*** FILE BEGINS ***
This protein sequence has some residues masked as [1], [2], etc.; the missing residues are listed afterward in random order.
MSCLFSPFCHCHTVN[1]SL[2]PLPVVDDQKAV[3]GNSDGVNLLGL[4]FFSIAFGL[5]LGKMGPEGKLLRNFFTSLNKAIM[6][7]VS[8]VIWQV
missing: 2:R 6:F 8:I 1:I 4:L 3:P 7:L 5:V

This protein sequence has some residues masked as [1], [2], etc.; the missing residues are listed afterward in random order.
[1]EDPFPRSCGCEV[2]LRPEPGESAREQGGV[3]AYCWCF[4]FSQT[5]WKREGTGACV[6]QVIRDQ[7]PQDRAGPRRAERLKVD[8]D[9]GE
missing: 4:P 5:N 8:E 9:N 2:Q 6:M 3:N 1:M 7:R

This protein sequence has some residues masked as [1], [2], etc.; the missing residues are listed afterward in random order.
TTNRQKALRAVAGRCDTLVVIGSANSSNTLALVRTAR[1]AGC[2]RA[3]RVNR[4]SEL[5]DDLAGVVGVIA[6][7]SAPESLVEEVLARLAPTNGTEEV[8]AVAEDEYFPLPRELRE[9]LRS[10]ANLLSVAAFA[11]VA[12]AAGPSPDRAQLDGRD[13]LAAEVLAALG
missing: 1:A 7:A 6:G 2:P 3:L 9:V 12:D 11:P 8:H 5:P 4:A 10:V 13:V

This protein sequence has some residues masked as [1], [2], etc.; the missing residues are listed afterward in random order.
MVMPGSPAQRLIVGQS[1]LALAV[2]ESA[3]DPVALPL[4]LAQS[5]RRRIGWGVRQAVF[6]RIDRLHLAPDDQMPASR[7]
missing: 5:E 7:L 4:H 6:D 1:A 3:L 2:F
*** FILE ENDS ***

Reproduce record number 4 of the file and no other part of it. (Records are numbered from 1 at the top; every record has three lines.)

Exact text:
This protein sequence has some residues masked as [1], [2], etc.; the missing residues are listed afterward in random order.
MVMPGSPAQRLIVGQS[1]LALAV[2]ESA[3]DPVALPL[4]LAQS[5]RRRIGWGVRQAVF[6]RIDRLHLAPDDQMPASR[7]
missing: 5:E 7:L 4:H 6:D 1:A 3:L 2:F